Photo: What lies beneath?

Ko Tao is so big, we’ve split it up into areas, select one of the below for detailed accommodation and food listings in that area. Sights and general overviews for Ko Tao as a whole can be found via the icons above. Don’t know where to start? Read an overview of Ko Tao’s different areas.

What's the best beach on Ko Tao?

If I had 100 baht for each time someone asked me which is the best beach on Ko Tao then I wouldn’t need to work again. The answer isn’t that simple and like anything in life it depends on your definition of best. The simplest thing to do then would be to work our way around the island on a little tour to give you the facts to decide for yourselves.

Sairee beach.

Sairee beach is the one most people have heard of; it’s the most popular and where you’ll find the largest concentration of resorts, restaurants and bars. The beach itself is long and sandy and there’s always plenty of space. No matter where you are you’ll find yourself with easy access to a shady beachside restaurant for a cold drink and food. You’ll find reasonable snorkelling here too. The rocks at either end offer the best opportunities and you’ll be safer from boat traffic tucked in there too. It’s a sociable spot where a game of beach football or volleyball often springs up with the beach dogs invariably joining in the fun.

Mae Haad.

Mae Haad is where the ferries come in. There is beach area to both the north and south and while it’s certainly not as idyllic as Sairee the more southern end has some great snorkelling and a small shipwreck to explore too. You wouldn’t stay here for the beach though, you would choose it for location. Being the centre and main town it makes transport to anywhere on the island easy. It’s close enough to Sairee to walk for a night out but not close enough for the music and partying to keep you awake at night.

Laem Je Ta Klang.

Ao Jan Som is a tiny beach surrounded by a large resort and is free to guests but a day visit will cost. The swimming and snorkelling are great but due to its size relative to the number of rooms it gets quite busy.

Haad Sai Nual.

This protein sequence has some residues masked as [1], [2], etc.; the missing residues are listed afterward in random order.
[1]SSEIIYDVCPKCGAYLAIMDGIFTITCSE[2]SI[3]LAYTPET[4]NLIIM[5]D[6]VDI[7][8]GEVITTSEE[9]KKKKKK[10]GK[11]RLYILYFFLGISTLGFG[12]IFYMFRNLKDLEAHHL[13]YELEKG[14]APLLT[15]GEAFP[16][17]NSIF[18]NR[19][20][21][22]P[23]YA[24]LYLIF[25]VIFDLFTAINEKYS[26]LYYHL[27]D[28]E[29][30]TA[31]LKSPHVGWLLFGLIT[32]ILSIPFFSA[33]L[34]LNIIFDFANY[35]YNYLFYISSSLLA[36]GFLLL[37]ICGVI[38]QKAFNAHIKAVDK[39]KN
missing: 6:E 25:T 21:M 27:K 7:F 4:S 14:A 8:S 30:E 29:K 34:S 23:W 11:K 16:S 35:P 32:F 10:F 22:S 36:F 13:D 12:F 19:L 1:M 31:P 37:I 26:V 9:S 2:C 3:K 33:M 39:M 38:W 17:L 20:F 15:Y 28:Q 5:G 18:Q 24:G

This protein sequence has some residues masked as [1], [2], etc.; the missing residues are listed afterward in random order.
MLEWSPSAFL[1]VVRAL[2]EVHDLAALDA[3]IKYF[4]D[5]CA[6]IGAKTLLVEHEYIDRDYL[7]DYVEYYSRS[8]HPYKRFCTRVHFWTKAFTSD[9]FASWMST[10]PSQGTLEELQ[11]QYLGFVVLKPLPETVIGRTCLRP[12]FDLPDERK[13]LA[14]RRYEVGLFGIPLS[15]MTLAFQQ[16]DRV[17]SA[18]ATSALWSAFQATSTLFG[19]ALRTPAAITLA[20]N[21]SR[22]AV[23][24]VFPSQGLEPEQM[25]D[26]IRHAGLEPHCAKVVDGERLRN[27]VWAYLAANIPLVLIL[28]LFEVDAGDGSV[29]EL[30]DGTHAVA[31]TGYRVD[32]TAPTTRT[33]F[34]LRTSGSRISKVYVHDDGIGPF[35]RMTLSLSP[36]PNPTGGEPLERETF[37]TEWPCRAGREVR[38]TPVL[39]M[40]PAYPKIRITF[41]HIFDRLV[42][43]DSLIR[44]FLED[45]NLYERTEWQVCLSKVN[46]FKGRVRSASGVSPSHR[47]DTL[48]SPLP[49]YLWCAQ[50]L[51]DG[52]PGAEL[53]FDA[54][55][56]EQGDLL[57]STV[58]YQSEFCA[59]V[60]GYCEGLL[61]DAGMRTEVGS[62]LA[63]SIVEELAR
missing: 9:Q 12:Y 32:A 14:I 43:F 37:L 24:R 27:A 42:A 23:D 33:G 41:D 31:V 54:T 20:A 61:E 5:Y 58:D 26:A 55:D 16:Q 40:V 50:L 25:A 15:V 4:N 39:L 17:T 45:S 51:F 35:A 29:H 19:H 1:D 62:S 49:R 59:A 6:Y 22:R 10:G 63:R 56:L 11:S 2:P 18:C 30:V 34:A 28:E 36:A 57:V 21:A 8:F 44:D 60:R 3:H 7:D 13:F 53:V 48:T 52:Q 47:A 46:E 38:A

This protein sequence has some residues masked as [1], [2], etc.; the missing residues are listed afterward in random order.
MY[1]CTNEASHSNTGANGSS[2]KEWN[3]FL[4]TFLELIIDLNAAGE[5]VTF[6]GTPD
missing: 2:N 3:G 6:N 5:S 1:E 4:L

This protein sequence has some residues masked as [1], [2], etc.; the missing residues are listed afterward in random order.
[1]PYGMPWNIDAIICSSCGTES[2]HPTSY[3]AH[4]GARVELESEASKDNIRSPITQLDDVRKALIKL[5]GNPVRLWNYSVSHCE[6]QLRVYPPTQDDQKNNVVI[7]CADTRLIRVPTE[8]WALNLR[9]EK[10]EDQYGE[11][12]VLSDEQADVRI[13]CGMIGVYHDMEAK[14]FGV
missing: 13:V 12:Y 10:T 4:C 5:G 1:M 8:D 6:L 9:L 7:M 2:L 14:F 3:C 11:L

If you walk further around the coast you will come across Haad Sai Nual, Ao Kul Jeual and Laem Je Ta Klang. This is old-style Thai coastline, dotted with rustic huts for lazy days and quiet nights. You’d choose to stay here for its remoteness; it’s not easy to get in and out so bear this in mind if you like to be out and about and exploring.

Ao Kul Jeual.

Chalok Ban Kao is a scenic beach and the hub of the south. It’s where you find the greatest concentration of amenities this end of the island.

Chalok Ban Khao.

The beach itself is picture perfect for lazing on but the bay is very shallow and rarely clear which don’t make it the best for swimming and snorkelling. However it’s a perfect location to give you easy access to Freedom Beach, Ao Taa Chaa and Ao Taa Toh.

Haad Thian.

Ao Thian Ok is the perfect splurge retreat, ideal for honeymooners and those that like both polish and relative seclusion on holiday. The bay is essentially home to one quality resort and is a good place to snorkel with sharks too.

Haad Sai Daeng.

Haad Sai Daeng and Ao Leuk are the two bays I visit to snorkel, and make great days out. Each has places to stay and would be ideal if your budget doesn’t stretch to Ao Thian Ok prices.

Ao Leuk.

Ao Leuk is a wider beach and offers the prettier snorkelling but you can see sharks at Haad Sai Daeng. Haad Sai Daeng is smaller and more remote than Ao Leuk which gets busier with day visitors as the access is easier.

Ao Tanote.

Ao Tanote is the busiest beach on the sleepy east coast but you could hardly call it hectic. It probably offers a happy medium between being remote and having a few choices of places to eat. The beach is wide and sandy and offers swimming and snorkelling too.

Hin Wong.

Ao Hin Wong has just a couple of resort options and actually only a very small beach. It’s more of a rocky bay which is quiet, remote and great for swimming and snorkelling, particularly when the west coast waters are wavy. Staying at a hillside bungalow here will ensure you relax in a hammock, enjoy the view and let the outside world slip into memory.

Similar to Ao Hin Wong, Mango Bay has a tiny beach and is again a rocky bay, making it an excellent snorkelling spot. The two resorts here offer a high standard of accommodation but staying at either leaves you secluded. Stay here for peace and quiet and days spent in the water snorkelling. The bay is a very popular spot for dive training and snorkel trips and does get quite busy.

Ko Nang Yuan is the small island just off the northwest of Ko Tao itself. There is just one resort here and while the island is picturesque, ferries snorkel and day trips all visit the island which can mean that the narrow beaches get crowded. The bays around the island are similarly very popular for diving and snorkelling so while staying on a small island is remote it’s not going to feel quiet and peaceful until the day crowd have left.

Many visitors simply can’t decide and what I often suggest is to pick a couple of places and stay a few nights in one and a few nights in another. This can make you feel like you had travelled to a completely different island yet in reality you’ve only had a 20-minute taxi ride rather than a two-hour boat journey. Some visitors choose to stay somewhere central and then visit the more remote bays as day trips, which is also a great way to explore and get a flavour of each beach, maybe for your next visit.

Last updated on 11th December, 2014.

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